Reviews 10
Approval 15%

Soundoffs 3
Album Ratings 17
Objectivity 32%

Last Active 02-14-12 11:44 pm
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Average Rating: 4.58
Rating Variance: 0.18
Objectivity Score: 32%
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5.0 classic
Janet Jackson Janet.
With 1989's "Rhythm Nation 1814," Pop diva Janet Jackson gave her music an edgy that demanded social justice and public companionship, but the latter was overshadowed by her military image. 1993's "Janet," found Ms. Jackson focusing on the joy of love, and with its controversial original cover, the joy of SEX. The comparisons of this and Madonna's "Erotica" are unfair. "Erotica" had deep but cold grooves, making sex nothing more than pure intercourse. Janety balances sexuality, romance, loneliness, and revenge in a way she did with the record's earthshattering follow-up, "The Velvet Rope," but "Janet." might be Ms.. Jackson's best album the way it strippes down her industrial sound to make a record that balances from the sexy, independent, yet fun, teasing of "You Want This?" to the best song "Anytime, Anyplace" which just oozes witht the longing to be touched. "Janet" seems like a double LP, the way the first part has heavy dance grooves that "climaxes" with the sexy workout feel of "Throb" to the pissed off "This Time", while the seond part smoothes to soft adult contemporary R&B of the morning after ballad "Where Are You Now" as well as "Again" and "The Body that Loves You" which undeniably rinds Jackson of the love that was so good. any female artists ironically turn to Jackson for sexuality themes in music, from Beyonce to Britney to Christina. But the reason "Janet" was such a moment was how Janet was not only afraid to proclaim herself as a sex icon, but brought eveything good and bad that goes along with it, making "Janet" a more consistent record than "Rhythm Nation", and possibly even more life-changing. Sex and Pop music never sounded so good together.
Keith Urban Be Here
Kenny Chesney When the Sun Goes Down
Matthew Guiseppe In the Heat of the Night
Rascal Flatts Me And My Gang
Red Hot Chili Peppers Californication
Tim McGraw Live Like You Were Dying
Vic Mignogna If These Walls Could Talk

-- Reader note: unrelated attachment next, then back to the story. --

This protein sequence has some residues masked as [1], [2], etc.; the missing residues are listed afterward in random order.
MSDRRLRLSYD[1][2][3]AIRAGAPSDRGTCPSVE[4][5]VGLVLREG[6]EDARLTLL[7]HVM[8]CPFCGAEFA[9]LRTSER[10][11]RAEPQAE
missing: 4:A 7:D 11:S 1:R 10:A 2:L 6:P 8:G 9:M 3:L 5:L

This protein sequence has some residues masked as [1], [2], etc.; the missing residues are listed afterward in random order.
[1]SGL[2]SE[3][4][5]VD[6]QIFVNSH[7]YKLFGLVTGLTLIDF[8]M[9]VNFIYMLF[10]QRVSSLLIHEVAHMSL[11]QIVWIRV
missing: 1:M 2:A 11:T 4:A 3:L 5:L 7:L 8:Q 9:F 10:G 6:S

4.5 superb
Bon Jovi Slippery When Wet
Britney Spears Femme Fatale
It may have taken her four records, but 2003's "In the Zone" found Britney Spears coming into her own as a sexy adult that fused dance-pop, urban, and techno to be taken seriously. Although it worked, as it is one of the best Pop albums of the decade, the two follow-ups- the overwhelmingly deep, dark, "Blackout," and the sweet yet unconvincing "Circus- failed to focus on such an artistic vision. Then came "Femme Fatale;" like Madonna, Btritney is a club-pop diva that overindulges on lust, and it works. The opener "Till the World Ends," is electro-pop at its best with simple yet sexy lyrics. Unlike previous albums that blended within themselves, Britnry now has enough authority to get a little weird on Femme Fatale. "How I Roll" pops as the electronics mingle with Britney's distorted voice a la Dr. Luke. "I Wanna Go" is arguably the greatest proclaim of hedonism in pop history. The best tracks have the biggest club beats, like the #1 hit "Hold It Agsinst Me" that climaxes with a cool rave scene from 1997. "(Drop Dead) Beautiful" brings Dubstep music into the Pop mainstream. "Inside Out, "Gasoline" and "Seal It With A Kiss" may not be as strong, but they definitely are not filler. They have the same pop production and electronic dance experimentation to make sure they fit on the album. "Trip To Your Heart" is easily the best song, mixing the sweet bubbly dance-pop style of 1999 (epitomized by Britney) and lyrically exploring every part of a lover's body in a way "Toxic" did not. The album comes to a surprisingly sensitive end with "Criminal", the real-life story of how Britney fell in love with a bad boy, and it's just as sexy as any other track here. Femme Fatale truly is a work of pop perfection, and the best part is, Britney is making fine entertainment no matter what anyone thinks.
Marcus Fretshreder Rebirth
Nickelback Here and Now

4.0 excellent
Eyeshine Tone of Echoes
Mariah Carey Music Box
Nickelback All the Right Reasons
Nickelback became the quintessential post-grunge band with 2001's "Silver Side Up." While the only real source of mainstream pop was "How You Remind Me," the contemplating closer, "Good Times Gone," showed that the band was finding itself melodically. 2003's "The Long Road" showed a transition to mainstream hard rock and even metal, despite the Top 10 ballad, "Someday." However, it is 2005's "All the Right Reasons" that prove the guys are huge enough to take huge risks. Songs like Side of a Bullet", "Next Contestant", and "Animals", are fist-pumping anthems with peculiar story lines, ranging from recklessness with weapons, an unfaithful girlfriend told through the point-of-view of a rock star, and human beings with no morals, values, or shame. But what got everyone talking about the album was Nickelback's softer sound, with violins, pianos, and acoustic guitars. The power ballad, "Far Away", is as much of a Nickelback standard as "How You Remind Me", showing the band's ability to make their fans scream one song, and say "I Love You" to their girlfriends the next. Epics like "Photograph", "Savin' Me", and "If Everyone Cared" focus on universal topics like days gone by, the Higher Power, and world peace, all the while making Chad Kroger's lyrics and voice more believable than ever before. Whether hating then for sounding more pop than rock, or... just because they're Nickelback, you can't deny the Alberta rock superstars know exactly what they're doing: giving fans what they want while still breaking new ground.
Rihanna Talk That Talk
TLC FanMail

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